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Congo, Democratic Republic of the

In DR Congo, fundraiser aims to raise US$4 million for provincial child protection plan

© UNICEF DR Congo/2011/Walther
A girl speaks to the gala-invitees about her rights and the ones of her peers.

By Cornelia Walther

LUBUMBASHI, Democratic Republic of the Congo, 16 August 2011— On June 24, a fundraising gala organized following this year’s Day of the African Child gathered over 100 local authorities, development partners, businesspeople, parents and children around one shared goal – making child protection a tangible issue in Southern DR Congo.

The event launched a campaign that aims to mobilize US$ 4 million for Katanga’s Child Protection Plan 2011-2014, with the annual target of reaching 27,000 orphans and vulnerable children.

Shared responsibility

“The government does not see the development of a child happening outside his or her family framework,” explained Therese Lukenge, Provincial Minister of Mines, Gender, Family and Children, , when presenting the outline of the plan. “If this framework is absent or insufficient we must identify and reinforce viable alternatives. Putting street children and orphans in an institution is an option of last resort.”

Speaking to the issue, UNICEF’s Head of Southern DR Congo, Quoc Dang Nguyen stressed the need for a shared responsibility.

"What we are looking for is to leverage support,” he said. “We want to increase the number of allies who strive to make child protection a reality for every child in Katanga. We have a social and corporate responsibility today for the generation of tomorrow."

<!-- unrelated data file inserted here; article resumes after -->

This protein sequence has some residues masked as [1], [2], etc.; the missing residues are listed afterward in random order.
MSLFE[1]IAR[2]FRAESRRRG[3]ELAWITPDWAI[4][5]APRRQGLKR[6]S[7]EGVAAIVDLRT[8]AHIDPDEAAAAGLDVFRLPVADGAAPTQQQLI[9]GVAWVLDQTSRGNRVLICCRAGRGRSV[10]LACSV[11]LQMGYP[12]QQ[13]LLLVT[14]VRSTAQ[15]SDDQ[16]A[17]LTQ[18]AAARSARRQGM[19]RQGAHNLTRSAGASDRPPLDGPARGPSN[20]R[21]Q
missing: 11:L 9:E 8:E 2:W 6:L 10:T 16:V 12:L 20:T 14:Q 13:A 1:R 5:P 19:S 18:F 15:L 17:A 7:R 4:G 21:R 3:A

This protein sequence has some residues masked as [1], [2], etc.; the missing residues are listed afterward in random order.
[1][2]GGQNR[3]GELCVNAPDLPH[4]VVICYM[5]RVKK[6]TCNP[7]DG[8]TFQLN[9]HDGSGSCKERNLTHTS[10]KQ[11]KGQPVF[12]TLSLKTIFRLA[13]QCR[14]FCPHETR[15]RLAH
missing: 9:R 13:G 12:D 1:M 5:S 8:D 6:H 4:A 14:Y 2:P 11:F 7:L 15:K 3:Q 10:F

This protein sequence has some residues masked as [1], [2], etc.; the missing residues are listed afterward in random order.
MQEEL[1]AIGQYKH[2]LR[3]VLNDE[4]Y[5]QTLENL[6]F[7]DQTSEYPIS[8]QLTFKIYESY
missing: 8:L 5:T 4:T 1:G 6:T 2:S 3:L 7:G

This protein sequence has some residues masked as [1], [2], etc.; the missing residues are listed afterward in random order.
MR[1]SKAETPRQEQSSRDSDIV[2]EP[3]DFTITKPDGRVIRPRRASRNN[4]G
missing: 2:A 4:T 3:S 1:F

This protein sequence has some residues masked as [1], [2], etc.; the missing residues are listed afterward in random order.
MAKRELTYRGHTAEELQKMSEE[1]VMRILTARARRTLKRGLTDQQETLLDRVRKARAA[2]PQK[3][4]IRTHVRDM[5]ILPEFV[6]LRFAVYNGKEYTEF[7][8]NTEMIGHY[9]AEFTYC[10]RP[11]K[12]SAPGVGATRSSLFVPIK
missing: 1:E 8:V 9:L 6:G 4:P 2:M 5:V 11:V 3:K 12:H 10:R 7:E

© UNICEF DR Congo/2011/Walther
In the provincial reference hospital a woman is waiting for the test-results of her grand-daughter. The little girl’s mother died from AIDS and her grandmother is the only family she has left.

‘Same rights’

Linda, 12, was the youngest participant of the event, but her eloquence proved that neither age nor handicap can block the potential that lies within her and her peers.

“You have an opportunity to act, please do something about it,” she stated emphatically. “I am blind but I can think. There is no reason to be afraid of speaking-up, just about doing nothing”

Her viewpoint was reinforced by Melissani, 13, who has already established herself a well-known face in Katanga’s child participation forums.

“We ask you to help children in getting access to education and health care. All of us have the same rights,” she stated. “I am lucky because I have parents, know how to read and have enough to eat. This does not mean that I do not care about things that happen around me.”

A brighter future

Proceeds of the evening will contribute to making the Provincial Child Protection plan operational, thanks to the solid involvement of private sector and institutional donors, and an enhanced partnership with local and faith based organizations.

"The compassion and generosity of Katanga’s private sector invitees were clearly on display during this gala event," said UNICEF’s Representative in DR Congo, Pierrette Vu Thi. "This is encouraging because only together we can sustainably improve the future of this country’s children. All of them have the same rights and we have a shared responsibility to make them come true. This gala illustrates that this concept is about to make its way."



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